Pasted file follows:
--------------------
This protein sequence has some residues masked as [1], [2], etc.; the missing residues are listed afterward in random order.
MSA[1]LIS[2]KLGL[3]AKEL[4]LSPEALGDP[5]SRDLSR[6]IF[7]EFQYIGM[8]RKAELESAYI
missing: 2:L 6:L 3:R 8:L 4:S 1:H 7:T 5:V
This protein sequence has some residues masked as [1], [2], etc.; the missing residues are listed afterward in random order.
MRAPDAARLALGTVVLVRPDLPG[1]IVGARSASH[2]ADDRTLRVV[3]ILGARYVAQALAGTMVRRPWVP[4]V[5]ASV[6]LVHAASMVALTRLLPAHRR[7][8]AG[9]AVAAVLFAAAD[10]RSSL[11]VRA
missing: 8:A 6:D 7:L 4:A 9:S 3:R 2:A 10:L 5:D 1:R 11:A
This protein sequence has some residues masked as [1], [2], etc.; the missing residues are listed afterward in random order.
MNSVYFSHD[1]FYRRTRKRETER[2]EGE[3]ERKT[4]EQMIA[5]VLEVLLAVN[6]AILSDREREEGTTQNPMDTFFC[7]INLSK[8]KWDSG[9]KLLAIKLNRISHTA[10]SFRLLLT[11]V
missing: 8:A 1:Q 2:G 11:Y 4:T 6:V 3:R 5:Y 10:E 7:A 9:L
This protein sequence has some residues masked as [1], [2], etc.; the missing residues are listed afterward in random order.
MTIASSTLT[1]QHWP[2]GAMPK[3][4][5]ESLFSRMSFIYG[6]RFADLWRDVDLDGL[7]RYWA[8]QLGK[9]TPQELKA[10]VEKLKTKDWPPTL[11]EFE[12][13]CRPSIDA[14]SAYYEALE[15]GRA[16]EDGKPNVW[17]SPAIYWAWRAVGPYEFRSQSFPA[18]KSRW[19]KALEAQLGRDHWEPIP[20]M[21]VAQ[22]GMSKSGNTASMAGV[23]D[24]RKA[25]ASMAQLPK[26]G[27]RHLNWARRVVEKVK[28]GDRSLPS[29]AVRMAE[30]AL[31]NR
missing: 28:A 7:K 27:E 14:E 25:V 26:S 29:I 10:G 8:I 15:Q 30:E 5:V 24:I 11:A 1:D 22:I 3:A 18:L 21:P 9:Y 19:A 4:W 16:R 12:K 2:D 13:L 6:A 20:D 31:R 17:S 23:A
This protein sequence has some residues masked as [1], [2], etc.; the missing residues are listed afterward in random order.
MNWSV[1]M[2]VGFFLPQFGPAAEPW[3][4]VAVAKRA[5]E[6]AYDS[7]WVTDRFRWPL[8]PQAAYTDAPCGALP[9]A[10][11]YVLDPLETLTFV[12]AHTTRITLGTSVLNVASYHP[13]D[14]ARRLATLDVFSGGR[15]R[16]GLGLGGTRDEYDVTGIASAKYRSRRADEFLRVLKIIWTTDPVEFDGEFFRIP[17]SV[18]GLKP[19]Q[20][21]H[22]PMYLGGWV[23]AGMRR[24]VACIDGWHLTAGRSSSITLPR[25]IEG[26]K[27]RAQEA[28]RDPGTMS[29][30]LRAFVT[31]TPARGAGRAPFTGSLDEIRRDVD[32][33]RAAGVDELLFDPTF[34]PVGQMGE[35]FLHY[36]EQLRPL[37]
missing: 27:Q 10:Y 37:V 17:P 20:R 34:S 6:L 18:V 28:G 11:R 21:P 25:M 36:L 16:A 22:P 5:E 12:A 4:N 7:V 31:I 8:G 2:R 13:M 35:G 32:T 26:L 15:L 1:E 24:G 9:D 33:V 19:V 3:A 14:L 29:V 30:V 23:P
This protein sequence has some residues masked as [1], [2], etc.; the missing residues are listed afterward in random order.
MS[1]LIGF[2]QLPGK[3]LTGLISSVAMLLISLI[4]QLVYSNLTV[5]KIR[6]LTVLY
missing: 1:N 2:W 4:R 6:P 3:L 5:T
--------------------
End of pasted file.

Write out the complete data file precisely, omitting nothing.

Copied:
This protein sequence has some residues masked as [1], [2], etc.; the missing residues are listed afterward in random order.
MSA[1]LIS[2]KLGL[3]AKEL[4]LSPEALGDP[5]SRDLSR[6]IF[7]EFQYIGM[8]RKAELESAYI
missing: 2:L 6:L 3:R 8:L 4:S 1:H 7:T 5:V
This protein sequence has some residues masked as [1], [2], etc.; the missing residues are listed afterward in random order.
MRAPDAARLALGTVVLVRPDLPG[1]IVGARSASH[2]ADDRTLRVV[3]ILGARYVAQALAGTMVRRPWVP[4]V[5]ASV[6]LVHAASMVALTRLLPAHRR[7][8]AG[9]AVAAVLFAAAD[10]RSSL[11]VRA
missing: 8:A 6:D 7:L 4:A 9:S 3:R 2:A 10:L 5:D 1:R 11:A
This protein sequence has some residues masked as [1], [2], etc.; the missing residues are listed afterward in random order.
MNSVYFSHD[1]FYRRTRKRETER[2]EGE[3]ERKT[4]EQMIA[5]VLEVLLAVN[6]AILSDREREEGTTQNPMDTFFC[7]INLSK[8]KWDSG[9]KLLAIKLNRISHTA[10]SFRLLLT[11]V
missing: 8:A 1:Q 2:G 11:Y 4:T 6:V 3:R 5:Y 10:E 7:A 9:L
This protein sequence has some residues masked as [1], [2], etc.; the missing residues are listed afterward in random order.
MTIASSTLT[1]QHWP[2]GAMPK[3][4][5]ESLFSRMSFIYG[6]RFADLWRDVDLDGL[7]RYWA[8]QLGK[9]TPQELKA[10]VEKLKTKDWPPTL[11]EFE[12][13]CRPSIDA[14]SAYYEALE[15]GRA[16]EDGKPNVW[17]SPAIYWAWRAVGPYEFRSQSFPA[18]KSRW[19]KALEAQLGRDHWEPIP[20]M[21]VAQ[22]GMSKSGNTASMAGV[23]D[24]RKA[25]ASMAQLPK[26]G[27]RHLNWARRVVEKVK[28]GDRSLPS[29]AVRMAE[30]AL[31]NR
missing: 28:A 7:K 27:E 14:E 25:V 26:S 29:I 10:G 8:I 15:Q 30:E 5:V 24:I 11:A 1:D 22:I 3:A 18:L 21:P 9:Y 19:A 4:W 16:R 12:K 2:D 13:L 6:A 20:D 31:R 17:S 23:A
This protein sequence has some residues masked as [1], [2], etc.; the missing residues are listed afterward in random order.
MNWSV[1]M[2]VGFFLPQFGPAAEPW[3][4]VAVAKRA[5]E[6]AYDS[7]WVTDRFRWPL[8]PQAAYTDAPCGALP[9]A[10][11]YVLDPLETLTFV[12]AHTTRITLGTSVLNVASYHP[13]D[14]ARRLATLDVFSGGR[15]R[16]GLGLGGTRDEYDVTGIASAKYRSRRADEFLRVLKIIWTTDPVEFDGEFFRIP[17]SV[18]GLKP[19]Q[20][21]H[22]PMYLGGWV[23]AGMRR[24]VACIDGWHLTAGRSSSITLPR[25]IEG[26]K[27]RAQEA[28]RDPGTMS[29][30]LRAFVT[31]TPARGAGRAPFTGSLDEIRRDVD[32][33]RAAGVDELLFDPTF[34]PVGQMGE[35]FLHY[36]EQLRPL[37]
missing: 27:Q 10:Y 37:V 17:P 20:R 34:S 6:L 18:V 28:G 11:R 21:P 25:M 36:L 16:A 22:P 5:E 12:A 4:N 7:V 31:I 8:G 2:R 13:M 35:G 32:T 26:L 15:L 1:E 24:G 9:D 33:V 19:V 3:A 14:L 29:V 30:V 23:P
This protein sequence has some residues masked as [1], [2], etc.; the missing residues are listed afterward in random order.
MS[1]LIGF[2]QLPGK[3]LTGLISSVAMLLISLI[4]QLVYSNLTV[5]KIR[6]LTVLY
missing: 1:N 2:W 4:R 6:P 3:L 5:T